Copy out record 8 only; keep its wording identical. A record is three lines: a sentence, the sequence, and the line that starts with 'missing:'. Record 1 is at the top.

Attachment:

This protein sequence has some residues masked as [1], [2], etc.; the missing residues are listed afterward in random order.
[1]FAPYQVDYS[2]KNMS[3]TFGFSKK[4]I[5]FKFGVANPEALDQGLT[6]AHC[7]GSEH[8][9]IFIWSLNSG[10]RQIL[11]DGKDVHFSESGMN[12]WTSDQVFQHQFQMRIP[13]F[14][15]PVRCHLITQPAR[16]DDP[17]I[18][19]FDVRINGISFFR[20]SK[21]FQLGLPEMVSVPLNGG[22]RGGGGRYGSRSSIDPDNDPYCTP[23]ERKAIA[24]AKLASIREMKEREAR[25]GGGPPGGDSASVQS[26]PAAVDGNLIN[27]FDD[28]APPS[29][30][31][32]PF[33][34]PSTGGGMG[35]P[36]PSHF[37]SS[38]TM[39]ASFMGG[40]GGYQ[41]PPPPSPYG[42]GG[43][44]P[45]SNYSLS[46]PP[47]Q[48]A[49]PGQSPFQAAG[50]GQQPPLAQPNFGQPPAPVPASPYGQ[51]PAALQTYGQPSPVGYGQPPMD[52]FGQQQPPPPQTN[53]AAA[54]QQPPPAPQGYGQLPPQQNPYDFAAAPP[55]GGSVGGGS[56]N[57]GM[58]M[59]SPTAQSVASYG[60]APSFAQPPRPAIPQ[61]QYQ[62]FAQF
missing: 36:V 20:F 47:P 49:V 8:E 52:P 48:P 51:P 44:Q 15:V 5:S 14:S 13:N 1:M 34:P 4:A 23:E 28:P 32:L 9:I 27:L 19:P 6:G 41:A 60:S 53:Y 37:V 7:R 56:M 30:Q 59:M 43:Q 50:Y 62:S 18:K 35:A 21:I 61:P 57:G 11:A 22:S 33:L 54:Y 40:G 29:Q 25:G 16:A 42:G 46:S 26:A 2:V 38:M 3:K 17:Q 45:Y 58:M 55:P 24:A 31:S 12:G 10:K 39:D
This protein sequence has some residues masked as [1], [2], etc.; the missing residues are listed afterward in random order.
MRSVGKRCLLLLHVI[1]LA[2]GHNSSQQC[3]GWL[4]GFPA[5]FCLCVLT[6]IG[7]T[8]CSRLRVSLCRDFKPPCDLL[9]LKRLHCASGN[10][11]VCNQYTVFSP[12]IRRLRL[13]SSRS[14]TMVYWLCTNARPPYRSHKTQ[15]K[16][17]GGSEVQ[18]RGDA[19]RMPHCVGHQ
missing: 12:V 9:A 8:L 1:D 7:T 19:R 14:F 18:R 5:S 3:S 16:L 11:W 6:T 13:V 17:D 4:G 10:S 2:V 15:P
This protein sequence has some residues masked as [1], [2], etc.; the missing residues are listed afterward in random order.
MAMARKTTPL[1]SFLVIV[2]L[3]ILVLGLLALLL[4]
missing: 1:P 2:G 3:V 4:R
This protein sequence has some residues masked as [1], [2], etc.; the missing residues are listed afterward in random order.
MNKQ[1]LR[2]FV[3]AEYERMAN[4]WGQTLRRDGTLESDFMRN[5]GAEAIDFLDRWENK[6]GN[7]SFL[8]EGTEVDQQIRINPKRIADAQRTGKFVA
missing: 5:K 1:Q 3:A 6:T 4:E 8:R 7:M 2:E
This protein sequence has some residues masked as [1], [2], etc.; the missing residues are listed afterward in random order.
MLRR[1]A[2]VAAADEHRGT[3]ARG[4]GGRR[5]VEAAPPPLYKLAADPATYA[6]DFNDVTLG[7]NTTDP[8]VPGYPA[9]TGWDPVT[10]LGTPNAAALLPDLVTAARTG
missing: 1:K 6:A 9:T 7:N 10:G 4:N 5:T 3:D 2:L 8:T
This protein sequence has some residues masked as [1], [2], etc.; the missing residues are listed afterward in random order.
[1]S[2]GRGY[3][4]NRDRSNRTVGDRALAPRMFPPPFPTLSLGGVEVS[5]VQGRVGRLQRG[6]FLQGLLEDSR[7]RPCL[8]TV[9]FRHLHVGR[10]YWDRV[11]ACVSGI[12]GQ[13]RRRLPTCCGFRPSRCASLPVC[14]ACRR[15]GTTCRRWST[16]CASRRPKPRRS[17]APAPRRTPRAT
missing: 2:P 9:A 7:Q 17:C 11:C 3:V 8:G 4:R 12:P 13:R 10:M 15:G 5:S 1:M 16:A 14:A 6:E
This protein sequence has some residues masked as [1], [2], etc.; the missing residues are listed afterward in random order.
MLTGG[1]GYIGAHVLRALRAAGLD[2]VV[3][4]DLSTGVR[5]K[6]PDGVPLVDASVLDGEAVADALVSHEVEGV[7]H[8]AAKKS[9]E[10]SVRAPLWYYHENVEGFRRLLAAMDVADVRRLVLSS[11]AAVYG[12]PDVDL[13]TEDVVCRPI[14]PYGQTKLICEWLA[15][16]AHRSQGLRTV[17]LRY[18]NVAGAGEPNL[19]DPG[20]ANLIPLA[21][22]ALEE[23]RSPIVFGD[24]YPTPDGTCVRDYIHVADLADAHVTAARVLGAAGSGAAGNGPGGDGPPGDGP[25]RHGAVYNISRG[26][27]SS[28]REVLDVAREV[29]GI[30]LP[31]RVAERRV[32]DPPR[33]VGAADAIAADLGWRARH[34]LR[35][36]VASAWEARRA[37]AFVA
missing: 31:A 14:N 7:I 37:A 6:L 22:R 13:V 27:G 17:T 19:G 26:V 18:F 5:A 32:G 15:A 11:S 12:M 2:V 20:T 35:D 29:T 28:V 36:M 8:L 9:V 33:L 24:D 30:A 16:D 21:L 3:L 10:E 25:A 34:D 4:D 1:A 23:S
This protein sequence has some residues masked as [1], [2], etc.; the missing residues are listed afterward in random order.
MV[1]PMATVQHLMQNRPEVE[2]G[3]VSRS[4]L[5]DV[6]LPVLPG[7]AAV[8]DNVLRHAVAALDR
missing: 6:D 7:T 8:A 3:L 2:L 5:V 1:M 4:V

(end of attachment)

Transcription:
This protein sequence has some residues masked as [1], [2], etc.; the missing residues are listed afterward in random order.
MV[1]PMATVQHLMQNRPEVE[2]G[3]VSRS[4]L[5]DV[6]LPVLPG[7]AAV[8]DNVLRHAVAALDR
missing: 6:D 7:T 8:A 3:L 2:L 5:V 1:M 4:V